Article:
Subscribe for premier reporting on free speech, privacy, Big Tech, media gatekeepers, and individual liberty online.

China’s war on Wikipedia now extends to all language

If you’re tired of censorship and surveillance, subscribe to Reclaim The Net.

According to OONI’s network measurement data, sub-domains are being blocked using DNS injection and SNI filtering in China.

Wikipedia domains have been tested since 2015 through the use of OONI Probe. The data collected has shown that since the blocking of Wikipedia’s Chinese edition on the 19th of May 2015, many other editions have been blocked.

OONI measurements suggest that the blocking is done by means of DNS injection, so it is possible to measure the DNS-based blocking from outside China as well.

An OONI Probe DNS injection test was run from a vantage point outside the Chinese territory and pointed towards an IP address in China.

The probe DNS injection test is very fast: it scans more than 2,000 Wikipedia domain names in less than a minute and determines which ones are blocked.  The blocks appear to be targeting any sub-domain edition of, (i.e. *,, etc.) including but do not affect other Wikimedia resources beyond from

The blocking applies to sub-domains, whether they exist or not – even the sub-domain ‘ was blocked.

Other tests were run to check if the blocking could be breached by encrypting the DNS traffic.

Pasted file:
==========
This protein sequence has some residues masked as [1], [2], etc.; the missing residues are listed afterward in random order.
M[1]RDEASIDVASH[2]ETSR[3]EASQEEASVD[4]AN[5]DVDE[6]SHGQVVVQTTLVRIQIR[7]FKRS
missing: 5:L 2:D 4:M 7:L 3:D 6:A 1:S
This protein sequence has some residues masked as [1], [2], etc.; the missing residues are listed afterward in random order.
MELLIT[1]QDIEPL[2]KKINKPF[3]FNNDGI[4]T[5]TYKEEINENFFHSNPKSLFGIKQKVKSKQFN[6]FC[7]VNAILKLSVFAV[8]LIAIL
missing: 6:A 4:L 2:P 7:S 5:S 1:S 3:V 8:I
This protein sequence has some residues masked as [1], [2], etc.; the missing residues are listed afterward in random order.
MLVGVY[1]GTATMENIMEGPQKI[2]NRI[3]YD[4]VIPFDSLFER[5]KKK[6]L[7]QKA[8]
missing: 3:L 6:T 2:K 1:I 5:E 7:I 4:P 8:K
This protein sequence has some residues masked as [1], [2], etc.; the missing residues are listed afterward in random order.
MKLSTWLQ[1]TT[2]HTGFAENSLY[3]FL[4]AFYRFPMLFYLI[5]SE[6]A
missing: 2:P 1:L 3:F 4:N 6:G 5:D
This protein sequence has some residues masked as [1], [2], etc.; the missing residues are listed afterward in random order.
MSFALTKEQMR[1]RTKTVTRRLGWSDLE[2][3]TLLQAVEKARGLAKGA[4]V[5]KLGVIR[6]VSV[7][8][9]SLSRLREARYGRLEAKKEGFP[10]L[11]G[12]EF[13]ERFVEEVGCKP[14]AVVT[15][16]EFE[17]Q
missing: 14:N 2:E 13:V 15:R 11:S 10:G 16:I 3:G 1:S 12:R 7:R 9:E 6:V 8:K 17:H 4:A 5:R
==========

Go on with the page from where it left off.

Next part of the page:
If a TLS handshake is attempted using the SNI of the connection is aborted immediately. Oppositely, if the SNI of is used when doing a TLS handshake with, the request is successful and the handshake finalizes.

The tests show that China’s Telecom is actively blocking all language editions of Wikipedia using DNS injection and SNI filtering. This network filtering tactic could be viewed as a “defense in depth” system similar to the type used for censorship in Egypt. By creating multiple censorship layers, Chinese telecom makes circumvention harder.

A potential way to work around the blocks could be to use an encrypted DNS resolver (such as DNS over HTTPS) in combination with Encrypted SNI. Whilst not currently supported by, the possibility of implementation is currently being discussed.

If you’re tired of censorship and surveillance, subscribe to Reclaim The Net.

Read more

Join the pushback against online censorship, cancel culture, and surveillance.

Already a member? Login.